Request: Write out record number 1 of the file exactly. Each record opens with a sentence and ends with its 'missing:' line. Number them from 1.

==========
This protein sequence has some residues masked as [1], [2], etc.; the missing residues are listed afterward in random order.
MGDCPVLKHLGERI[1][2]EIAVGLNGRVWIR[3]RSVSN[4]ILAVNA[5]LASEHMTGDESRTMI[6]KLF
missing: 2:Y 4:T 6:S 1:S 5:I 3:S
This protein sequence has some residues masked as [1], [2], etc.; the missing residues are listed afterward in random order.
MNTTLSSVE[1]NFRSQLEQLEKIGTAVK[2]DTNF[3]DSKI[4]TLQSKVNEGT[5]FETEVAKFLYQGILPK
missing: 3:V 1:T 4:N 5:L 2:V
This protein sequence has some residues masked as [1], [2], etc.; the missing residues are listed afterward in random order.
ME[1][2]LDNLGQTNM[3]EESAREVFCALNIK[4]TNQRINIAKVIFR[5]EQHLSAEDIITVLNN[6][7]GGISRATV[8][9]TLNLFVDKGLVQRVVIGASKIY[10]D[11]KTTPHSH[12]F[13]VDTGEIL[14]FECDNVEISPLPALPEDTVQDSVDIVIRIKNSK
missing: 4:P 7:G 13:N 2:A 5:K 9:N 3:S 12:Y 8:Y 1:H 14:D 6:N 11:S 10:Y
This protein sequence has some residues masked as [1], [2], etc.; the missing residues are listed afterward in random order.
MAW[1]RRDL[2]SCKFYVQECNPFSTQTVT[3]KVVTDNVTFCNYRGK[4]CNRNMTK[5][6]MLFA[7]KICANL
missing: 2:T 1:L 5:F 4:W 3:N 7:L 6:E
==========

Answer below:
This protein sequence has some residues masked as [1], [2], etc.; the missing residues are listed afterward in random order.
MGDCPVLKHLGERI[1][2]EIAVGLNGRVWIR[3]RSVSN[4]ILAVNA[5]LASEHMTGDESRTMI[6]KLF
missing: 2:Y 4:T 6:S 1:S 5:I 3:S